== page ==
Potato Salad with Roasted Green Beans and Feta

This recipe has a variety of tastes and textures:  A tangy dressing, sweetness from the peppers, crunch from the beans, a nice bite from arugula balanced by the salty feta…all grounded by the earthiness of the potatoes.  It sounds complicated but really only takes a half hour of prep. You can cook the potatoes ahead of time if you like.

Scrub 1 pound of potatoes and boil in salted water until just tender.  You want the potatoes slightly waxy and firm.  Drain and rinse to cool.

Trim 1/2 lb. green beans and cut in 2-3 pieces.

Trim 2-3 sweet peppers, remove the core and seeds, and slice thinly lengthwise.

Toss the beans and peppers with 1 T. olive oil and sprinkle with salt.Place on a baking sheet in a single layer.  Roast at 400 degrees until the beans are tender and beginning to brown.  Add the garlic, stir to combine and then turn off the oven and allow the vegetables to cook another 3-5 minutes.

Remove from the oven and drizzle with the juice of 1/2 lemon, then allow them to cool.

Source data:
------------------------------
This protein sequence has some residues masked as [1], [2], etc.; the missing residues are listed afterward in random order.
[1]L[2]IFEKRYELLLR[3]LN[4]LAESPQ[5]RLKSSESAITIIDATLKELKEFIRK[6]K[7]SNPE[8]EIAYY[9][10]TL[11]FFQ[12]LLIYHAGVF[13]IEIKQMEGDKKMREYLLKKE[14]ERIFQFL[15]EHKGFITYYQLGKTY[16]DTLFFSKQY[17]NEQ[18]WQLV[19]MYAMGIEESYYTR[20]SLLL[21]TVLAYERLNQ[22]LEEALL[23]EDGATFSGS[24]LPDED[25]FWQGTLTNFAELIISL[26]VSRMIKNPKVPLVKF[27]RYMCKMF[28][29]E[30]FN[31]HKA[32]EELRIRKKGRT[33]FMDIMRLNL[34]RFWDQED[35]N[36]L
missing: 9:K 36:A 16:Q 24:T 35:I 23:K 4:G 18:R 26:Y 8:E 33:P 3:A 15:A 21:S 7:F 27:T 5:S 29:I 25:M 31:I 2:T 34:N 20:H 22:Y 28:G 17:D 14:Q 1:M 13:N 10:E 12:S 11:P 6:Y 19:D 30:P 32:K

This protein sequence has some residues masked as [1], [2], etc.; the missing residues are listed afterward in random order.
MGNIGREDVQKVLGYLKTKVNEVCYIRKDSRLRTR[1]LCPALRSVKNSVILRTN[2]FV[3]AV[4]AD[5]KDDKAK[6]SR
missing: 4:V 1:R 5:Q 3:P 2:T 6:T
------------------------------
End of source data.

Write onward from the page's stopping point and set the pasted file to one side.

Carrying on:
Cut the potatoes into very small dice.

Make a dressing by whisking together 1/2 C. olive oil, 3 T. red wine vinegar, and 2 T. Dijon or stoneground mustard.  Season with salt and pepper.

Crumble or cube 4 oz. feta cheese.  Slice or chop 1/2 C. kalamata or other mediterrean-style olives.

Toss the potatoes and the roasted vegetables with the dressing, then add 4 C. fresh arugula leaves, the olives and feta.  Toss again and serve.

CLICK HERE FOR MEMBER NEWS

Navigating Food Trends in the #HastagAge

You’ve seen it somewhere on your computer screen hundreds of times:  “Ten Foods not to Eat!” or “Eat These Foods for (Fill in the Blank Reason)”.  During the 25 years we’ve been farming, we have witnessed at least a dozen … Continue reading

Where’s the Plan?

Innovation is one of the buzzwords of the 21st century, and like its cousin “technology” it has become almost synonomous with Silicon Valley and the internet.  But all successful farmers — from the smallest to the largest — incorporate continuous … Continue reading

Under Summer Cover

Thanks to the abundant and late rains this year we ended up with quite a few fields that we were unable to plant during the spring, either because they were too wet when we needed them or simply because we … Continue reading